Stevens-Johnson syndrome requires hospitalization, often in an intensive care unit or burn unit.
Stopping nonessential medications
The first and most important step in treating Stevens-Johnson syndrome is to discontinue any medications that may be causing it. Because it's difficult to determine exactly which drug may be causing the problem, your doctor may recommend that you stop taking all nonessential medications.
Supportive care you're likely to receive while hospitalized includes:
- Fluid replacement and nutrition. Because skin loss can result in significant loss of fluid from your body, replacing fluids is an important part of treatment. You may receive fluids and nutrients through a tube placed through your nose and advanced into your stomach (nasogastric tube).
- Wound care. Cool, wet compresses will help soothe blisters while they heal. Your health care team may gently remove any dead skin and place a medicated dressing over the affected areas.
- Eye care. You may also see an eye specialist (ophthalmologist).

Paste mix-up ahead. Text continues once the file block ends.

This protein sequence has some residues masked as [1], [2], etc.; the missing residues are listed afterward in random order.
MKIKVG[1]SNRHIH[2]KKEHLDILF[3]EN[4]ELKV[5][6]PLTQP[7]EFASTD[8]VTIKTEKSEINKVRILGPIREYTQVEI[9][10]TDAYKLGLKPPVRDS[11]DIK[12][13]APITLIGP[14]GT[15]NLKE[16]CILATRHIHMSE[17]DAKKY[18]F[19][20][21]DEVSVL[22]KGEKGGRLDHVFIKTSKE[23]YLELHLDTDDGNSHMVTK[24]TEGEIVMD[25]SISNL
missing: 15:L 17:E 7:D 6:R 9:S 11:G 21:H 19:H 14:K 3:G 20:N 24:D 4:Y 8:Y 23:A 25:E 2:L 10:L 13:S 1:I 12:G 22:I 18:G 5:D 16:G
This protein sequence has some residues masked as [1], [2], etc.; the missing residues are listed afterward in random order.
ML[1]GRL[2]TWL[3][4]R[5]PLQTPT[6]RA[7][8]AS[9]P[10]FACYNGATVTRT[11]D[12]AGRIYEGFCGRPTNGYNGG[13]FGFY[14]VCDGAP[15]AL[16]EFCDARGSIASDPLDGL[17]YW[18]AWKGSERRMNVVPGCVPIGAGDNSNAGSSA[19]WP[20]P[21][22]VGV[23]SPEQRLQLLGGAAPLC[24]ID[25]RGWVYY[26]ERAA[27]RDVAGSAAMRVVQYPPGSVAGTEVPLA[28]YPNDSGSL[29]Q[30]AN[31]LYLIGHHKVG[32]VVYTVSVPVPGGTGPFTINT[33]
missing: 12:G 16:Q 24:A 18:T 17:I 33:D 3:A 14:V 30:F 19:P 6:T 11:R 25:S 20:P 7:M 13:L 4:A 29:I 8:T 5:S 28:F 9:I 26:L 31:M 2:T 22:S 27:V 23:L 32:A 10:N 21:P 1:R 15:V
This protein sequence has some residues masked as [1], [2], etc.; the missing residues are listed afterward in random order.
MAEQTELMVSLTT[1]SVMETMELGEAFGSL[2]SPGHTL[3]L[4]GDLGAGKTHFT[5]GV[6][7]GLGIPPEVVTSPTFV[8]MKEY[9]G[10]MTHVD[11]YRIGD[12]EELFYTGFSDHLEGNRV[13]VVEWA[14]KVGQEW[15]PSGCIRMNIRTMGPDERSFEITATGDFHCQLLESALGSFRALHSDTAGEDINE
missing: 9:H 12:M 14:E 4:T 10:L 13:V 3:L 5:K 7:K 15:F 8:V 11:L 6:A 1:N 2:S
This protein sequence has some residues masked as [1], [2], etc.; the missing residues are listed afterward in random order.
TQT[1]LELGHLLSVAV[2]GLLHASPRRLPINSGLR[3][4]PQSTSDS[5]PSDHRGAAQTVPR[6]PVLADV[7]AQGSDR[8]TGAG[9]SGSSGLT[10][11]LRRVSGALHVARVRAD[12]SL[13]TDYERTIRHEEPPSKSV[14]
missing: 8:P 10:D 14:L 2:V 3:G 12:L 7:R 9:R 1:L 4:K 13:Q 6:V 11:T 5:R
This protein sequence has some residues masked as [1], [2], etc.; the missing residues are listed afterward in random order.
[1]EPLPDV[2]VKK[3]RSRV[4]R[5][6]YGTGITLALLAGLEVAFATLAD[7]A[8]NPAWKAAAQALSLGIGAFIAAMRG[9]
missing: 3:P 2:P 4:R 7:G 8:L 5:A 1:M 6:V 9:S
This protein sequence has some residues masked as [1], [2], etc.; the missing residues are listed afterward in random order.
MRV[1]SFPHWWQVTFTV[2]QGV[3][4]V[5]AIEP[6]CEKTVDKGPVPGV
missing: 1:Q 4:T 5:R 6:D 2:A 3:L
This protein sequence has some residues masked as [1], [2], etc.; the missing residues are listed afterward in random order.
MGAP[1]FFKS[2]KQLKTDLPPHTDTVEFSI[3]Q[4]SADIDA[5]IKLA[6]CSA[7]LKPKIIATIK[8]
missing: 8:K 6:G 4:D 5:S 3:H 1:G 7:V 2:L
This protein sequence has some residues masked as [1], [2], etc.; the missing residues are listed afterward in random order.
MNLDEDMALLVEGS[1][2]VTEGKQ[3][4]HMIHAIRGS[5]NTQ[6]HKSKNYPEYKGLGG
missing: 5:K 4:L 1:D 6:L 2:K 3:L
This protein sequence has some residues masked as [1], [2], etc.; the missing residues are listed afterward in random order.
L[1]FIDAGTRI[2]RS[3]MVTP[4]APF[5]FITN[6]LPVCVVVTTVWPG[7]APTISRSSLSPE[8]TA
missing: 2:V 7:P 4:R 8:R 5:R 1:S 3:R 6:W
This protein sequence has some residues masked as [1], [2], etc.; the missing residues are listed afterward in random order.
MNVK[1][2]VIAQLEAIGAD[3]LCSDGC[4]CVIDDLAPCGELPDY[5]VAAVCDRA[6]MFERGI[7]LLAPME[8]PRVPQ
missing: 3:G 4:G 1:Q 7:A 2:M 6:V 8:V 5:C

Medications commonly used in the treatment of Stevens-Johnson syndrome include:
- Pain medication to reduce discomfort
- Medication to relieve itching (antihistamines)
- Antibiotics to control infection, when needed
- Medication to reduce skin inflammation (topical steroids)
If the underlying cause of Stevens-Johnson syndrome can be eliminated and the skin reaction stopped, new skin may begin to grow over the affected area within several days. In severe cases, full recovery may take several months.
Apr. 09, 2011
- Nirken MH, et al. Stevens-Johnson syndrome and toxic epidermal necrolysis: Clinical manifestations; pathogenesis; and diagnosis. http://www.uptodate.com/home/index.html. Accessed Dec. 13, 2010.
- High WA, et al. Stevens-Johnson syndrome and toxic epidermal necrolysis: Management, prognosis, and long-term sequelae. http://www.uptodate.com/home/index.html. Accessed Dec. 13, 2010.
- Evans J. Topical treatment protocol for Stevens-Johnson syndrome and toxic epidermal necrolysis. Journal of Wound Ostomy & Continence Nursing. 2009;36:509.
- Hazin R, et al. Derm diagnoses you can't afford to miss. The Journal of Family Practice. 2009;58:298.
- Knowles S, et al. Clinical risk management of Stevens-Johnson syndrome/toxic epidermal necrolysis spectrum. Dermatologic Therapy. 2009;22:441.
- Ward KE, et al. Severe adverse skin reactions to nonsteroidal anti-inflammatory drugs: A review of the literature. American Journal of Health-System Pharmacy. 2010;67:206.
- Usatine RP, et al. Dermatologic emergencies. American Family Physician. 2010;82:773.